Ha! I hope you are in part reading Lakoff because of a recommendation from me. Not that everything is it is amazing and true, but it's a really useful analysis and an important point of view. It's one of my favorite books, and one that has had the most impact, certainly within the last year.

Oliver Sherouse said...

Frankly, I've always considered *you* something of a stern father to the Python project, conserving the tradition of what python is, rejecting ideas that would break what has been built up unless and until they prove their worth, and always mindful that what seems like a great idea for a new feature here might have unforeseen consequences elsewhere. Quite the model of conservatism, in fact!

Xiong Chiamiov said...

I don't have experience with the Microsoft stack, but I've always considered Java to be quite strict, most notably due to the consequences of static typing and the lack of first-order functions. I love Python, but sometimes I wish it was even more loose, and took in some of the features of Ruby, which seems to be the epitome of freedom. Interestingly enough, when you look at web frameworks, Rails is much more opinionated than anything else I've used.

Unknown said...

Guido, I hope you get well soon. I admire your work and intend to develop a medical expert system written in Python 3.1. Python rules! You rule! :)

Ed said...

So, if Microsoft users want to be told what to do (conservatives) and Java users are supposed to be progressives does that mean Java users want to tell people what to do? Progressives generally want to tell people what to do with their property and time through taxation and regulation. BOTH want to control in some way... Seems like two sides of the same coin.

Which is the group that wants to help people but doesn't want to force people in any way?

mike bayer said...

I spent many years in the Java community and it has always seemed to me that there are plenty of Pythoners, though not necessarily a majority, who do want to be told what to do. There's more tension in the Python world about "too many choices" being presented than there is in Java - not just for little things like redundant language features and methods within a library, but also regarding the multitude of libraries/frameworks/technical approaches that can be applied to the same problem. When it goes beyond eliminating redundancy and into "please don't make me understand things that deeply", that has always struck me as a need to be guided. But maybe I misread it.

Travis said...

Most of the literal "strict fathers" that I know are conservative, but emphasize personal responsibility and personal ownership of the benefits/consequences of one's actions. The nurturing (or indulgent) families I know provide a safety net for individual behavior--and a corporate ownership of the benefits/consequences of individual actions.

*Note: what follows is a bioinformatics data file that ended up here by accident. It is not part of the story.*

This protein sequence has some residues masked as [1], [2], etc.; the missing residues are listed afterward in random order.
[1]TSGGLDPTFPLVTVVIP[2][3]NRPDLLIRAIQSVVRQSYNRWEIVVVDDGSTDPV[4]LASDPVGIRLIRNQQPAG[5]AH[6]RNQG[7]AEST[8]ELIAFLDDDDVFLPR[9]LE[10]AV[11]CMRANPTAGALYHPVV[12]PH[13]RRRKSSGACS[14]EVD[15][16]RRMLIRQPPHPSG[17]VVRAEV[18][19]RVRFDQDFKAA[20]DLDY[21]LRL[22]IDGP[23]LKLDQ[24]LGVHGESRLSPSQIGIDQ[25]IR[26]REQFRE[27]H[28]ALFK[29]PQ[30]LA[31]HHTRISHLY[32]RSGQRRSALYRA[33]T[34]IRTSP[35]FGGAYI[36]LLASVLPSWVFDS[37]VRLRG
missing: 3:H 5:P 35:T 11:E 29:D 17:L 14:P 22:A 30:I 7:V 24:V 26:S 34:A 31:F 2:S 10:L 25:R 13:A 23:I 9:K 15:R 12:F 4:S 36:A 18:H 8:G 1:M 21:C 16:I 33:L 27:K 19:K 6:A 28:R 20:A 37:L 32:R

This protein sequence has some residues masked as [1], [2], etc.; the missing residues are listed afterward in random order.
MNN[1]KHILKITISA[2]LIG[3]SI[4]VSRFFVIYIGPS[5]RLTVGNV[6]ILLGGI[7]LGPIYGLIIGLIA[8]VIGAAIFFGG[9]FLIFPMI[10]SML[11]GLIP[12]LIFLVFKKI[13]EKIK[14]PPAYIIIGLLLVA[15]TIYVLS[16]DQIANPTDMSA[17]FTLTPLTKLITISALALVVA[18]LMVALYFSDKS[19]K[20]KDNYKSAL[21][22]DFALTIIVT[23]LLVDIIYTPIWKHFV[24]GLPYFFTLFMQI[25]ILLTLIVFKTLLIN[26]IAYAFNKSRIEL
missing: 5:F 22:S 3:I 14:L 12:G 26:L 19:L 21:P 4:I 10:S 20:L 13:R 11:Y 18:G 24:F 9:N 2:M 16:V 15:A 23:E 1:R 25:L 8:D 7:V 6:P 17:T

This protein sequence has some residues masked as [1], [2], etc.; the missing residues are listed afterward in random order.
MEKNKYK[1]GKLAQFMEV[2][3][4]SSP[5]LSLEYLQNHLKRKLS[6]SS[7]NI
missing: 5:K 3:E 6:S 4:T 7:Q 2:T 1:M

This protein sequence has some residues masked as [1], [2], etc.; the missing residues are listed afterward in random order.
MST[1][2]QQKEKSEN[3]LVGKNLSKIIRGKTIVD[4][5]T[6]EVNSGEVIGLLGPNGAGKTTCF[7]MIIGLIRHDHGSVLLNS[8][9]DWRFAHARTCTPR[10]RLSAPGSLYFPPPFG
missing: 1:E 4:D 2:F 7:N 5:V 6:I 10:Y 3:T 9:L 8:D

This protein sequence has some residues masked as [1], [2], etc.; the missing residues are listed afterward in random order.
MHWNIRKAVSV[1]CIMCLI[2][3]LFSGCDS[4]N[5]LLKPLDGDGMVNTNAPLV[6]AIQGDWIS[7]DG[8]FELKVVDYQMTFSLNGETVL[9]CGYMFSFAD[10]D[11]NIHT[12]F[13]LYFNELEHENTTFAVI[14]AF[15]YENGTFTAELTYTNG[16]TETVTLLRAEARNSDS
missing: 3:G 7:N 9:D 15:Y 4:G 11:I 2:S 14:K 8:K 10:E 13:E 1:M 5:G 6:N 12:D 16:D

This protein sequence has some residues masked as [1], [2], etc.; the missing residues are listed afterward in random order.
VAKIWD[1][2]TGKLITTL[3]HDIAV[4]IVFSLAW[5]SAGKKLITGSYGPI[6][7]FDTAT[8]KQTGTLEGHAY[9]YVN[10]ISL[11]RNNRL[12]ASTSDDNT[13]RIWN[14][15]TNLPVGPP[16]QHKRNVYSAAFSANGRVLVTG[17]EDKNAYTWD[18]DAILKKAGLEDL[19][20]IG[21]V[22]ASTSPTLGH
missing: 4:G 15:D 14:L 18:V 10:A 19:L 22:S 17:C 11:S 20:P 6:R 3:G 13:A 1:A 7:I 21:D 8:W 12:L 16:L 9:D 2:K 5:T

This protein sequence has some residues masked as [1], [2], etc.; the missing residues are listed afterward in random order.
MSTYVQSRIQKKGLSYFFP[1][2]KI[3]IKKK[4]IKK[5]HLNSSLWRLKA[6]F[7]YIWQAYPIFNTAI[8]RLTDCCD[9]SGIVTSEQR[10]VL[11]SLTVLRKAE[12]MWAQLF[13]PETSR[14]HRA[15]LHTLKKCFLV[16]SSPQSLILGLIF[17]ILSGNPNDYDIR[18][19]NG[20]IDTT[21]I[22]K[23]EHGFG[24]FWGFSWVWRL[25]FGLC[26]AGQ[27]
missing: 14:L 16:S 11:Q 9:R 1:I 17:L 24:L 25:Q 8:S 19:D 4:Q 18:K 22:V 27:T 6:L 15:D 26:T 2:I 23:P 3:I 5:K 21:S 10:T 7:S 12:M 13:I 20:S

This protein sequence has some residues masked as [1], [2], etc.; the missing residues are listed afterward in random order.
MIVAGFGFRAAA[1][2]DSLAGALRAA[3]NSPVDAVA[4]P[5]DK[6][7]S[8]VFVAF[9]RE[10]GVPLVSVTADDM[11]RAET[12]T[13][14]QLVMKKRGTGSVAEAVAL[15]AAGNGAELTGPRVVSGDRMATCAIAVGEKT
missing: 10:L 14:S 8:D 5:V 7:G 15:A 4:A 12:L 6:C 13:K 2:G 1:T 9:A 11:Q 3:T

So, which software approach would you map to the progressive idea of "it takes a village to know what's best for you" -- and which to the libertarian notion of "you're free to succeed or fail spectacularly?"

rgz said...

Are Linus and RMS strict fathers? Not at all.

The Linux and the FSF crowds are characterized as liberal by mainstream analysts because they are so.

Whereas the conservative parenting model describes both an ideology and an organizational structure, the only thing you can say about liberal groups is that they think a lot, developing sophisticated (and at times crazy) ideologies and structures.

RMS "followers" specifically use him as a de facto spokeman, he is strict mostly to himself, shall he stray the community will grow another head, we don't follow him, he just happens to be at the front and doing such a good job nobody tries to replace him.

You also said the python community fits the parenting model, that doesn't seem right either.

Rather the community uses you as an intercommunication device. I think python users see your opinions not like "what is right because the BDFL says so" but as "what is more readable for other pythonists in general".

At least that's my opinion.

Rob's World of Tech said...

Perl and Python have opposing philosophies on TMTOWTDI/TSBOOWTDI

Seems like a silly dichotomy doesn't it? Isn't really true that TIAMTOWTDI? (There is always...")

For example, have:
l=['Progressive','Conservative'] and I want to pop a value from the list into a string. I could:

s='rms is %s' % l[rms]


s=' '.join(['rms is',l[rms]])

or even:

s='rms is '+l[rms]

You may think the difference is only semantic, but I assure, it is not.

Christoffer S. said...

The Political Mind reminds me of Jonathan Haidt's upcoming book The Righteous Mind. It has the subtitle "Why good people are divided by politics and religion" and I get the impression it deals with the same underlying questions in a more thorough and deeper way. I, for one, am really looking forward to reading it.